Ronn Torossian, CEO, 5WPR
When public relations historians look back on the early 21st century, it’s likely they will conclude that social media is where people went to commit career suicide. Over and over again, week after week, we see a prominent individual say or do something on social media that significantly damages any good message they may have.
Such is the case of a Florida school board candidate by the name of Kenny Mathis. A former — and by most accounts, well-liked — music teacher, Mathis has been dealing with a string of personal issues over the past year. After leaving his teaching position, Mathis chose to run for school board, where he said he would bring new ideas and new blood to an entrenched political structure.
That message, in and of itself, tends to spark a heated political campaign. Candidates running as “reform” or “difference-maker” candidates will have their past scoured and any chinks in their armor set out on full display by the opposition. That’s all politics as usual, of course. If you stay on message and keep focused, you can generally get past a great deal of skeletons and dirty laundry.
What you can’t do, though, is have a fit on social media then threaten to attack someone. Unfortunately, that’s apparently what Mathis did. An exchange on Facebook Messenger between a former music student and someone using Mathis’ account got heated, and that’s when, according to multiple media reports, the person using Mathis’ account chose to threaten the other party: “Let’s meet face to face!!! Say what you have to say big boy! I have that paddle ready”
Now, that’s pretty tame in comparison to how some very heated social media exchanges can get. But no one really cares much about two guys hashing it out over political differences. However, when a school board candidate seems to be nursing a grudge against a former student, that gives voters pause.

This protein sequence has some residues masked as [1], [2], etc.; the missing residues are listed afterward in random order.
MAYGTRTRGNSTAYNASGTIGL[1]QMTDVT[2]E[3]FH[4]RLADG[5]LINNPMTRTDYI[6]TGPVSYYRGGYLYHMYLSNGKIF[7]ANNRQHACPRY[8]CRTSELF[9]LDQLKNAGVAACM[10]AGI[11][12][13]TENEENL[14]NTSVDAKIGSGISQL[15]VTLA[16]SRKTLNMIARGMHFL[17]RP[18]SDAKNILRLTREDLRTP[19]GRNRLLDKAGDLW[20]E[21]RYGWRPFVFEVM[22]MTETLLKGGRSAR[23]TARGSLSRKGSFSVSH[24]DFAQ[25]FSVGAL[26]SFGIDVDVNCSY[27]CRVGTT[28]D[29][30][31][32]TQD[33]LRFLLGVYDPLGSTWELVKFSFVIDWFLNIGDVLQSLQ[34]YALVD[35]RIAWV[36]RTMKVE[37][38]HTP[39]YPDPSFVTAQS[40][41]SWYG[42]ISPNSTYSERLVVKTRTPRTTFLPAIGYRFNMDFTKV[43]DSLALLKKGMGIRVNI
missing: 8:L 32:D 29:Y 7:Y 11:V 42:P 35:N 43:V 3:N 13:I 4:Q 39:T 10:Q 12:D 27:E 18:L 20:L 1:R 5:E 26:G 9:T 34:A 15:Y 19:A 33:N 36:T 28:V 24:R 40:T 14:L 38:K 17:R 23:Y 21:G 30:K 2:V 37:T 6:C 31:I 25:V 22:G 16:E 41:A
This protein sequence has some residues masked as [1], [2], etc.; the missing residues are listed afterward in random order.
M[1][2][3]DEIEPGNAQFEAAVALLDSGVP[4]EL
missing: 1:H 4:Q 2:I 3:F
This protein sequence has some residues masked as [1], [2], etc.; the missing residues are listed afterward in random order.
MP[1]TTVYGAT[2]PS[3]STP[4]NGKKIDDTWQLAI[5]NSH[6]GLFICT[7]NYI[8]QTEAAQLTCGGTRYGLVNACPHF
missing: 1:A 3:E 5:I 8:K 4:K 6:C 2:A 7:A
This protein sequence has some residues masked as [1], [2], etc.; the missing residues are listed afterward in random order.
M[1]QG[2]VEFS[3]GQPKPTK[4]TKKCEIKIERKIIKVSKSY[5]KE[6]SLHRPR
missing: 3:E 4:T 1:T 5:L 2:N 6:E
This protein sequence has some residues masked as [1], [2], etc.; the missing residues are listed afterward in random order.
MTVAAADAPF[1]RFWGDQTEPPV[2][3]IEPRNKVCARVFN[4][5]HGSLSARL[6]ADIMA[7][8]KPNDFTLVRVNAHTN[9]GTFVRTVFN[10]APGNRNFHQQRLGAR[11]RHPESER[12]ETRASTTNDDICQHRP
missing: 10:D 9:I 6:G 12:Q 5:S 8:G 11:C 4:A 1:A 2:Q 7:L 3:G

During that “pause,” they tend to do a little more research. When they look at Mathis, a long string of questionable stories bubble to the surface. Voters were treated to an ongoing social media conversation among former students who “shared recollections” of their former teacher’s “hot temper.” Then, other details began to emerge.
Mathis had left his teaching post, possibly, to avoid some other disciplinary action. There was a longstanding beef with the administrations, and several versions of why it started and what it was about. There were rumors and innuendos, defenders and detractors… All-in-all, what had once been a fairly by-the-book political campaign became too juicy to ignore.
So, the questions started. Why did Mathis send that message? Why was he threatening a former student? Should someone with that demeanor be on the school board? What about all the other stories?
Mathis responded by trying to say he was “hacked” by someone, and that he never sent those messages. That story didn’t hold much water, but he stuck to it. Now, Mathis is trying a different tack to repair his reputation: sharing stories from happy students. From a PR standpoint, that certainly has more traction than “It wasn’t me” … although, at this point, the fact that those threats are out there with his name on them will be difficult to overcome.